Titus: Restoring faith and justice by fighting for working families

Titus: Restoring faith and justice by fighting for working families

Titus: Restoring faith and justice by fighting for working families
February 12, 2016

Every year, the New York State Association of Black and Puerto Rican Legislators, Inc., is proud to sponsor the Legislative Conference, a weekend of events and workshops targeted to New York state’s communities of color. This year is our 45th annual conference, and our theme, “Restoring Faith & Justice: In Pursuit of Empowering our Communities,” provides a lens through which we can address an array of issues that impact our communities. From raising the minimum wage, enacting paid family leave and improving child care access to higher education and criminal justice reform, the Legislative Conference fosters an environment where people can have lively discussion, brainstorm effective strategy and network to strengthen our community.

We have a full schedule of events, many of which coincide with the Black, Puerto Rican, Hispanic and Asian Legislative Caucus’s session goals. The Legislative Caucus promotes legislation that supports working families and fights for the benefits that labor unions and hardworking New Yorkers have rightfully earned. New Yorkers work hard in all industries, working in restaurants, painting nails and caring for our families. For too long, the minimum wage has been stagnant at an unlivable rate. A New Yorker working 40 hours per week for 52 weeks at the state minimum wage of $9 per hour will earn $18,720 before taxes, or under 130 percent of the federal poverty line. Adjusted for inflation, the minimum wage was highest in 1969, at $11.27. It’s time we raise the wage so all workers can support their families without working themselves into an early grave.

Though the cost of living continues to rise, the quality of life for working families in New York should not suffer. The Legislative Caucus is dedicated to protecting the stability of our community and advancing the livelihood of our constituents. Paid family leave would allow hardworking individuals to take the necessary time to care for a new baby or sick family member without fearing for their job. This legislation helps New Yorkers avoid financial disaster and, in turn, bolsters family earnings and the state’s economy. Additionally, this legislation helps codify work-life balance, an issue that affects almost every worker.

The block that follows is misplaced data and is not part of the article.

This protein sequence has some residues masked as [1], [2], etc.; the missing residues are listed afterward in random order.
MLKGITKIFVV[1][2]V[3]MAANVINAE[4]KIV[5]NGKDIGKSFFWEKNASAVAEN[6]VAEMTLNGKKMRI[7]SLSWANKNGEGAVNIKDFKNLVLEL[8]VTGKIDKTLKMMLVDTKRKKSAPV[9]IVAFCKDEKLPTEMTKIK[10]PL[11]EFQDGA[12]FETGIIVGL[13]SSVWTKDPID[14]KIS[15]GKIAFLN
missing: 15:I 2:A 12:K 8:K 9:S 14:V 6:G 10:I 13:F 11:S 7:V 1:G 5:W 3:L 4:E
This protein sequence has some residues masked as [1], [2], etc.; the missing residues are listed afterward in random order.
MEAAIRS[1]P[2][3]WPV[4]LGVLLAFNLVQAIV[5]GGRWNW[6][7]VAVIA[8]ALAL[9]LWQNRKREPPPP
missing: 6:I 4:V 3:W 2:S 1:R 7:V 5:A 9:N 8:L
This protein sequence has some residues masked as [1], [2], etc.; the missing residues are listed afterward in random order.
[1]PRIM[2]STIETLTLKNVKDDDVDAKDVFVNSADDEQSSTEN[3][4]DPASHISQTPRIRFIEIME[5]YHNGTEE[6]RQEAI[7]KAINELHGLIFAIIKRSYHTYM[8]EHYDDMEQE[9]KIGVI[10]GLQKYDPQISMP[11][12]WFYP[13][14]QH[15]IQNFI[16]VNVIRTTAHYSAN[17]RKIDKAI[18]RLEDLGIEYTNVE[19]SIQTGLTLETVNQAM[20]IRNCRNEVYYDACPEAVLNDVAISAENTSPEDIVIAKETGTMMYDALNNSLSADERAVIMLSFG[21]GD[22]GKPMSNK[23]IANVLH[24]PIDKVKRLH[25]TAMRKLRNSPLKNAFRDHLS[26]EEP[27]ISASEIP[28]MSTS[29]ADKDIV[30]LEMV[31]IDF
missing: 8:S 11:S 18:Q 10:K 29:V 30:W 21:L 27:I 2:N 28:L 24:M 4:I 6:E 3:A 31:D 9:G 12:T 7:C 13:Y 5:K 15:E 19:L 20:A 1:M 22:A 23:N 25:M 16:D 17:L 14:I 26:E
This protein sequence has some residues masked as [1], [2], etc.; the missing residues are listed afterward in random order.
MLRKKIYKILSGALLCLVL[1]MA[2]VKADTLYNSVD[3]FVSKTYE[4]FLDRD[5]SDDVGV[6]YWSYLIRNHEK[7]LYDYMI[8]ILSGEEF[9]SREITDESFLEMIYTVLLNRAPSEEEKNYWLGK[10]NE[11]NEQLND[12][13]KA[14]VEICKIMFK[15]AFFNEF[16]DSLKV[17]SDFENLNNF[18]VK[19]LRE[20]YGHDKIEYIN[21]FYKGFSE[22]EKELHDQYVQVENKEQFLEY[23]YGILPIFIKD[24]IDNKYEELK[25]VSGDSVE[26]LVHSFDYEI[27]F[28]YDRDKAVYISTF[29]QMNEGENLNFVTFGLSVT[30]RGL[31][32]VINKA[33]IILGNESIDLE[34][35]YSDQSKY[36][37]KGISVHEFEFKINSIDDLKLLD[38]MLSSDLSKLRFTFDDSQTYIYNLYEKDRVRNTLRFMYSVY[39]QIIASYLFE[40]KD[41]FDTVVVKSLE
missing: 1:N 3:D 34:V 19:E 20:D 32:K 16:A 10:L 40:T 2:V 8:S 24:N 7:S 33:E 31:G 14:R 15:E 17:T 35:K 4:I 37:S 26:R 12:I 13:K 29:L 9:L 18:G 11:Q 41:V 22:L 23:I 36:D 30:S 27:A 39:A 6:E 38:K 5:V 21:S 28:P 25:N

Yet without affordable child care, increased wages and paid leave will not go far enough to help struggling families. That’s why we are also working to protect affordable child care and pay child care workers a good wage. The impact of this legislation is huge: not only will it bolster the economy, but it will ensure that women are able to stay in the workforce, thus closing the wage gap.

Over 45 years, the Legislative Conference has also funded hundreds of student scholarships. We are committed to ensuring that working families can continue to make it in New York, and higher education is one pathway to the middle class and financial stability.

Clearly we have big goals. The workshops are chock-full of brilliant thinkers and strategists from all over the state who will help us lay the foundation from which we can build our 2016 legislative goals. The hot-button topics that engage us are front and center at the conference – and these topics come from our members and constituents. The association’s staff works hard to curate a workshop schedule that reflects the breadth of our community’s interests and concerns. Our communities are entitled to all the resources required to seize all available opportunities.

We could not create such an invigorating weekend of events and panels without the cooperation of unions, elected and appointed officials, and community leaders – and of course, the conference attendees. Thank you for your participation, and I look forward to this year’s events!

Michele Titus is an Assemblywoman representing District 31 and the chairwoman of the New York State Association of Black and Puerto Rican Legislators.

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